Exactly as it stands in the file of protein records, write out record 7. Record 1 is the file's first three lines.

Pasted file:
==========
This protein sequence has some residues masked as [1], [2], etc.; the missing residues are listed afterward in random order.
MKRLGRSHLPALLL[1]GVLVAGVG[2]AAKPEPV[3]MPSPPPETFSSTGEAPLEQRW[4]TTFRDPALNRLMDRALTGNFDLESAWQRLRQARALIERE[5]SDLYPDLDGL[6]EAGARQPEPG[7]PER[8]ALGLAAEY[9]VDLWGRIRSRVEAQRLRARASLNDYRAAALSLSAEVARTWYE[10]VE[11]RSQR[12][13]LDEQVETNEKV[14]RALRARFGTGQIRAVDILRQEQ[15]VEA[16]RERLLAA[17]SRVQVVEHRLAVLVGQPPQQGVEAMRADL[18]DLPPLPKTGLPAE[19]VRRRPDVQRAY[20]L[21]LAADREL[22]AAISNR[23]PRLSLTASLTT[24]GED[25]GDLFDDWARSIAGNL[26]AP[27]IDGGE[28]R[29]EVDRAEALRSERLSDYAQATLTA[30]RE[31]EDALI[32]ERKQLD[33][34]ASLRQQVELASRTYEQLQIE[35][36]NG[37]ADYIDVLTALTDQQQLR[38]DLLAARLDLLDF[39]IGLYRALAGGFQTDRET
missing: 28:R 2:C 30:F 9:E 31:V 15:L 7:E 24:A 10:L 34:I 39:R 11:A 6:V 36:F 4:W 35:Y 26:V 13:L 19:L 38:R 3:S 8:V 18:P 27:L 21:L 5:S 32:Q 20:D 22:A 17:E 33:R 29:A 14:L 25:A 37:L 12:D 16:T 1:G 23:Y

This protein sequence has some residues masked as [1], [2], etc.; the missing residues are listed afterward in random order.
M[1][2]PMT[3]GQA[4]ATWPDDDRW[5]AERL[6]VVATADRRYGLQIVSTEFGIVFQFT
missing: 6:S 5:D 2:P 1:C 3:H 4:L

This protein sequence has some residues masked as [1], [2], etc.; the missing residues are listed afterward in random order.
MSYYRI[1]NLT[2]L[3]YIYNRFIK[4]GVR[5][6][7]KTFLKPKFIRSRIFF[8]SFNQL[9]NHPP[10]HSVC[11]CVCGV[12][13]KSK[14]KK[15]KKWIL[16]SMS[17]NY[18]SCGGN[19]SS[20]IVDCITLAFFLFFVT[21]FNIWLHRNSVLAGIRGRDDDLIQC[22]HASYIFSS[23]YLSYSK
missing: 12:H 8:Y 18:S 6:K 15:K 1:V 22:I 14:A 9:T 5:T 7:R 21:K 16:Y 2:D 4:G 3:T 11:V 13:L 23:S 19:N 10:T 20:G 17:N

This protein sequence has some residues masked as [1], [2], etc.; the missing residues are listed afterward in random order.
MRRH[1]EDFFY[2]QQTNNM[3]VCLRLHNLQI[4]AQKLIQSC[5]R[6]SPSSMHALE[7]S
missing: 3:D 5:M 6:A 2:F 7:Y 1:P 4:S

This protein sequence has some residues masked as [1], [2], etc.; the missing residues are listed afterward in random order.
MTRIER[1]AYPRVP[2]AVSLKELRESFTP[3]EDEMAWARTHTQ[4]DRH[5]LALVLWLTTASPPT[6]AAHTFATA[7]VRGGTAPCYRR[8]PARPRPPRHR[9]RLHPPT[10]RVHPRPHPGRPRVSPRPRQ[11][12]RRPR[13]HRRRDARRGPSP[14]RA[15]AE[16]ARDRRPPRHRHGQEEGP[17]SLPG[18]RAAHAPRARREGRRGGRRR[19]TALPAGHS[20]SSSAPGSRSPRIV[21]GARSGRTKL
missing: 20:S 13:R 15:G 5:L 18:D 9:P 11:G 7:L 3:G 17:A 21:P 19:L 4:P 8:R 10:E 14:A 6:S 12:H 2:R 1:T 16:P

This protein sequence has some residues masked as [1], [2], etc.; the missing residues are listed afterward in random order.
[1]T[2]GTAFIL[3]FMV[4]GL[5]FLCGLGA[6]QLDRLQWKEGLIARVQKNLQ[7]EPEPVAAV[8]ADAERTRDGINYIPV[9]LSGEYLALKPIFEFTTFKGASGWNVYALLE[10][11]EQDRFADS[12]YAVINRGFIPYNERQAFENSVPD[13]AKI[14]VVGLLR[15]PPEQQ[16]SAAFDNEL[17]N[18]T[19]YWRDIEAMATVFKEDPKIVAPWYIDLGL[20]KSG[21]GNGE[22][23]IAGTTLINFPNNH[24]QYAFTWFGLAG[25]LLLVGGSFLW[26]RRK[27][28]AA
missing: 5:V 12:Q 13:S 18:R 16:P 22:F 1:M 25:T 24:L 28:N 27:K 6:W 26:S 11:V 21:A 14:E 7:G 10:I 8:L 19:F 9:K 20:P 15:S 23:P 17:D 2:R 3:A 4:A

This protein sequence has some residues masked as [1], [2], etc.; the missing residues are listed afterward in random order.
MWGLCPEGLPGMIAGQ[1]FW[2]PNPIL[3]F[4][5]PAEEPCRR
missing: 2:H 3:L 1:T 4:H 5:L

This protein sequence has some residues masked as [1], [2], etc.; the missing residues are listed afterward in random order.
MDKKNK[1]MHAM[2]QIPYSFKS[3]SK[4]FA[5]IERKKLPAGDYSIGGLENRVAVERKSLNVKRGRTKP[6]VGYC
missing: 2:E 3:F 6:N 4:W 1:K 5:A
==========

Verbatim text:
This protein sequence has some residues masked as [1], [2], etc.; the missing residues are listed afterward in random order.
MWGLCPEGLPGMIAGQ[1]FW[2]PNPIL[3]F[4][5]PAEEPCRR
missing: 2:H 3:L 1:T 4:H 5:L